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Analysis of low-frequency seismic signals generated during a multiple-iceberg calving event at Jakobshavn Isbræ, Greenland

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Full Publication: http://dx.doi.org/10.1029/2011JF002132

Product Type: Journal Article

Year: 2012

Authors: Walter, F., J. M. Amundson, S. R. O'Neel, M. Truffer, M. Fahnestock, and H. A. Fricker


Suggested Citation:
Walter, F., J. M. Amundson, S. R. O'Neel, M. Truffer, M. Fahnestock, and H. A. Fricker. 2012. Analysis of low-frequency seismic signals generated during a multiple-iceberg calving event at Jakobshavn Isbræ, Greenland. Journal of Geophysical Research: Earth Surface 117:F01036. doi:10.1029/2011JF002132

Abstract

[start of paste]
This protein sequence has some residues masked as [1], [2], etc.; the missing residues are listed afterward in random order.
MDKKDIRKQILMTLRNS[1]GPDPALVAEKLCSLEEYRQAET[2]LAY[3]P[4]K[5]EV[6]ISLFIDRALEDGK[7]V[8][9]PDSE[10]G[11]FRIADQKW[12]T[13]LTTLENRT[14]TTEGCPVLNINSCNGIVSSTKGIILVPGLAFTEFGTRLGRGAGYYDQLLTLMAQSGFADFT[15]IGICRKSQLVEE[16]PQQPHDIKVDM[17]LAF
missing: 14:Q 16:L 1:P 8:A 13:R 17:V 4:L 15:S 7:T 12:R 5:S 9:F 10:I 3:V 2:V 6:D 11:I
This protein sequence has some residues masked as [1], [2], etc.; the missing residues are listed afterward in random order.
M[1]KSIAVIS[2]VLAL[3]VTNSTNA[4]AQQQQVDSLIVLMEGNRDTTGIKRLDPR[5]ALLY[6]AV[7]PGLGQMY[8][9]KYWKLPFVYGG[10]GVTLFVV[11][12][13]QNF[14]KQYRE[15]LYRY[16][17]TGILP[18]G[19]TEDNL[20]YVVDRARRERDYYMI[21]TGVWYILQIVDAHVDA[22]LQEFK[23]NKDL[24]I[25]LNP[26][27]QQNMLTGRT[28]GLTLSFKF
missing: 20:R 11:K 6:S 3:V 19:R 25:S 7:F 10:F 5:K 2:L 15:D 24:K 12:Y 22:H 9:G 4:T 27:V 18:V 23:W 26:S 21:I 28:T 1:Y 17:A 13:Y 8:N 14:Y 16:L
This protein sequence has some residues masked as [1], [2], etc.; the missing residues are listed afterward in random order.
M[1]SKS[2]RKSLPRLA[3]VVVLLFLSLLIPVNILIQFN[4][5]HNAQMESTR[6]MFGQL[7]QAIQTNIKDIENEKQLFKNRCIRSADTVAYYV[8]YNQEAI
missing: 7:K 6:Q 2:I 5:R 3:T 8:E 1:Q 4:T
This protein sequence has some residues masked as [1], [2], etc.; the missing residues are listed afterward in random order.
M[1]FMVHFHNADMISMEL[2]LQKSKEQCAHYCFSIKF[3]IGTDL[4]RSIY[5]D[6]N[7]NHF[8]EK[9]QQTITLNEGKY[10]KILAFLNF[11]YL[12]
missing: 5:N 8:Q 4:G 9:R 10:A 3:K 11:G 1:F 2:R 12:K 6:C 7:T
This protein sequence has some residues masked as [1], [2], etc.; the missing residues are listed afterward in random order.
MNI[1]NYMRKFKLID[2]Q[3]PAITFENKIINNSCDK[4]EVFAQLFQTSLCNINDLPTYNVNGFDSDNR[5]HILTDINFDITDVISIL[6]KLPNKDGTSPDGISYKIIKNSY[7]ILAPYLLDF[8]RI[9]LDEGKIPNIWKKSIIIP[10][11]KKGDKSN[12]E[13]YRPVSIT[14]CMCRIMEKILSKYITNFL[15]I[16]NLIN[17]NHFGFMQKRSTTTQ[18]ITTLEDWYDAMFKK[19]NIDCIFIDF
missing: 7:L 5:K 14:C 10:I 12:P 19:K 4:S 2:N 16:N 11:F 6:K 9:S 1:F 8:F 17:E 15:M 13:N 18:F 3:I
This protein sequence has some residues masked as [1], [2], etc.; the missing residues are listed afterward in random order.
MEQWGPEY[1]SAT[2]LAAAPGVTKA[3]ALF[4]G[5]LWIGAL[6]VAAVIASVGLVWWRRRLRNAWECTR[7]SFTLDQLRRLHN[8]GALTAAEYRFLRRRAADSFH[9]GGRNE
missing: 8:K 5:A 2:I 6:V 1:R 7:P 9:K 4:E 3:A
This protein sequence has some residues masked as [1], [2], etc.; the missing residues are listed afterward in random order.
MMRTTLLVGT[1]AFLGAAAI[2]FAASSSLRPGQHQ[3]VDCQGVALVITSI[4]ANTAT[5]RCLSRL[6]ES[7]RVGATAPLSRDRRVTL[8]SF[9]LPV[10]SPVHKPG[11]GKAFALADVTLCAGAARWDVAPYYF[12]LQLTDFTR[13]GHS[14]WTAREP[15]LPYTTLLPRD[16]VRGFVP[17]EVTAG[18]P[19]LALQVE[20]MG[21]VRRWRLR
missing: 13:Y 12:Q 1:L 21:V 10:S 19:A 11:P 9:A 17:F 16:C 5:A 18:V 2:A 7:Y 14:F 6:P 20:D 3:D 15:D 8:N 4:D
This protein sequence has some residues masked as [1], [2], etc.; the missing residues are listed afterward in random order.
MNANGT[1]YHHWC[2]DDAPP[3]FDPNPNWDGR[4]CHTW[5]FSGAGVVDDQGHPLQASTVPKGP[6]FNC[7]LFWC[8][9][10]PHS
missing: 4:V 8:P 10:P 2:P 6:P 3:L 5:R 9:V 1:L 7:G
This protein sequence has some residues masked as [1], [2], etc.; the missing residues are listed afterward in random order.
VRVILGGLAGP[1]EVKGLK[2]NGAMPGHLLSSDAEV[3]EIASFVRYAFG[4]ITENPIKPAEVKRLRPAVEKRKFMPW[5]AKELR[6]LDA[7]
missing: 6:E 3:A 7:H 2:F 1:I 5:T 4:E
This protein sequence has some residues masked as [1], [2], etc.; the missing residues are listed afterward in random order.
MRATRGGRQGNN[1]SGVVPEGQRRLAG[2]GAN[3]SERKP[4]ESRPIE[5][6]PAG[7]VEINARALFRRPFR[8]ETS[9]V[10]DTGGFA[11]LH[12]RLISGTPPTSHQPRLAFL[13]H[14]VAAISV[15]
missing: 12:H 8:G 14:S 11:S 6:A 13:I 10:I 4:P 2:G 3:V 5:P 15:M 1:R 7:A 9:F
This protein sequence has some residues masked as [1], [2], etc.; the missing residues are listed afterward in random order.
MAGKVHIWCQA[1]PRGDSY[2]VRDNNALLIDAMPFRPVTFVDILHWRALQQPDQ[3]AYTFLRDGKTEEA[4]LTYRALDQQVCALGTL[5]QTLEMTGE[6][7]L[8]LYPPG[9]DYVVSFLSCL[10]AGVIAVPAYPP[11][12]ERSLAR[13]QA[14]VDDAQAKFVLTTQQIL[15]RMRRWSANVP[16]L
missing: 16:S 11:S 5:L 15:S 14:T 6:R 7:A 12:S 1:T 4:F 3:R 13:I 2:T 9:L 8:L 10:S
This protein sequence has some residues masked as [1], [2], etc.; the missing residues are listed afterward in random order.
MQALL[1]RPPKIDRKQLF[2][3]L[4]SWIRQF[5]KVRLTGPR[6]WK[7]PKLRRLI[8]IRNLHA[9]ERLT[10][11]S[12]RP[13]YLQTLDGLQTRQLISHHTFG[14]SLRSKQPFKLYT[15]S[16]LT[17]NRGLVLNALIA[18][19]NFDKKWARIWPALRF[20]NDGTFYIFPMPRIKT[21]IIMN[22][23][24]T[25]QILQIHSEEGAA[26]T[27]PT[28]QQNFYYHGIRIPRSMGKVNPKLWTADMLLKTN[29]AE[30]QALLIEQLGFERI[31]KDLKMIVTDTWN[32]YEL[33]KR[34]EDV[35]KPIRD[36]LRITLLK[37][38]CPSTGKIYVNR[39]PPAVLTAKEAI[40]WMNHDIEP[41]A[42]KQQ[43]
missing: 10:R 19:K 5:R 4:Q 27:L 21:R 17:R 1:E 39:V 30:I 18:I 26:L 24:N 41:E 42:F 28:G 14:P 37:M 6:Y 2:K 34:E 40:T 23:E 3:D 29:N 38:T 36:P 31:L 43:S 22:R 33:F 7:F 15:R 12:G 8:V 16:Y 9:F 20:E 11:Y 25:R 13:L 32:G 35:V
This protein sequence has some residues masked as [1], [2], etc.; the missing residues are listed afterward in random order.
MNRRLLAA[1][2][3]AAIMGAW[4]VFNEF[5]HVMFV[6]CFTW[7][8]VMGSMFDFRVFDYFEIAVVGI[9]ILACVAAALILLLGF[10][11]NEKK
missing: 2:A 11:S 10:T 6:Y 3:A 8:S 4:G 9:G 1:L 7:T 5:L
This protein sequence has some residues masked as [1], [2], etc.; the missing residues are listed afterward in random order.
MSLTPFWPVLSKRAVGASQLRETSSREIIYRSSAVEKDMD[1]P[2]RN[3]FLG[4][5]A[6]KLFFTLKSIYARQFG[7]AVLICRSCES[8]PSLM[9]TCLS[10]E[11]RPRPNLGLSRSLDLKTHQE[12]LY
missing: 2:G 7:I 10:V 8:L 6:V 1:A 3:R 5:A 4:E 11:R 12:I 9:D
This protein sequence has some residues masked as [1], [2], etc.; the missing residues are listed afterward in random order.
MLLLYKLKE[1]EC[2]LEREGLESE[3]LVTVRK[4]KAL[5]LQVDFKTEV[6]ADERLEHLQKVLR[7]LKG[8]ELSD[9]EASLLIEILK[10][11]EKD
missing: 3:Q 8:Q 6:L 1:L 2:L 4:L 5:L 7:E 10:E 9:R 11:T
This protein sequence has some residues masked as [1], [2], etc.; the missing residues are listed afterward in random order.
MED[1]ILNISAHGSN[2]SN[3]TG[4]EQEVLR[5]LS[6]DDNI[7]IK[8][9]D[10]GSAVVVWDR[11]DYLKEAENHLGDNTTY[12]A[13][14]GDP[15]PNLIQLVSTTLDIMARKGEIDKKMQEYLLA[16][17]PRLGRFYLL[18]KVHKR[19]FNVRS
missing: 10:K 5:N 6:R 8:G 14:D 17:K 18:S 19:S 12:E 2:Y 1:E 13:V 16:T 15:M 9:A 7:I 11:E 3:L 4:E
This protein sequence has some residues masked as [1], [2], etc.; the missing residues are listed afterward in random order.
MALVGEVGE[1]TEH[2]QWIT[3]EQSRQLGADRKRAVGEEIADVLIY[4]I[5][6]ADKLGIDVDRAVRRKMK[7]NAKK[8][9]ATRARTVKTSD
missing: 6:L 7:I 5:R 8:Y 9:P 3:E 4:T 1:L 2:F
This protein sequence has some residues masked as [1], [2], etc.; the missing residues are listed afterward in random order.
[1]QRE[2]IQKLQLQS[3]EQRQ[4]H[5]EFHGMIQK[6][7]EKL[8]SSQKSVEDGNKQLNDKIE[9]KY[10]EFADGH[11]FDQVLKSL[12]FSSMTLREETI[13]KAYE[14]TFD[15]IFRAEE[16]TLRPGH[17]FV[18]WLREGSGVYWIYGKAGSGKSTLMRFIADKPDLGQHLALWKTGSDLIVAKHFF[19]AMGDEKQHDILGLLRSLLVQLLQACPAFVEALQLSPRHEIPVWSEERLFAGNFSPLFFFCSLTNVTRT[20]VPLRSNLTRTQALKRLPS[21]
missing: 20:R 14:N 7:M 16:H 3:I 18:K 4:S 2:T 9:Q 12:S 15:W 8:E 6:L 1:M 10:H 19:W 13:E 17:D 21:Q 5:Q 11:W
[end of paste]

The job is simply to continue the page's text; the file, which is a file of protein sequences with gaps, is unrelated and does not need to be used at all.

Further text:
We investigated seismic signals generated during a large-scale, multiple iceberg calving event that occurred at Jakobshavn Isbræ, Greenland, on 21 August 2009. The event was recorded by a high-rate time-lapse camera and five broadband seismic stations located within a few hundred kilometers of the terminus. During the event two full-glacier-thickness icebergs calved from the grounded (or nearly grounded) terminus and immediately capsized; the second iceberg to calve was two to three times smaller than the first. The individual calving and capsize events were well-correlated with the radiation of low-frequency seismic signals (<0.1 Hz) dominated by Love and Rayleigh waves. In agreement with regional records from previously published ‘glacial earthquakes’, these low-frequency seismic signals had maximum power and/or signal-to-noise ratios in the 0.05–0.1 Hz band. Similarly, full waveform inversions indicate that these signals were also generated by horizontal single forces acting at the glacier terminus. The signals therefore appear to be local manifestations of glacial earthquakes, although the magnitudes of the signals (twice-time integrated force histories) were considerably smaller than previously reported glacial earthquakes. We thus speculate that such earthquakes may be a common, if not pervasive, feature of all full-glacier-thickness calving events from grounded termini. Finally, a key result from our study is that waveform inversions performed on low-frequency, calving-generated seismic signals may have only limited ability to quantitatively estimate mass losses from calving. In particular, the choice of source time function has little impact on the inversion but dramatically changes the earthquake magnitude. Accordingly, in our analysis, it is unclear whether the smaller or larger of the two calving icebergs generated a larger seismic signal.

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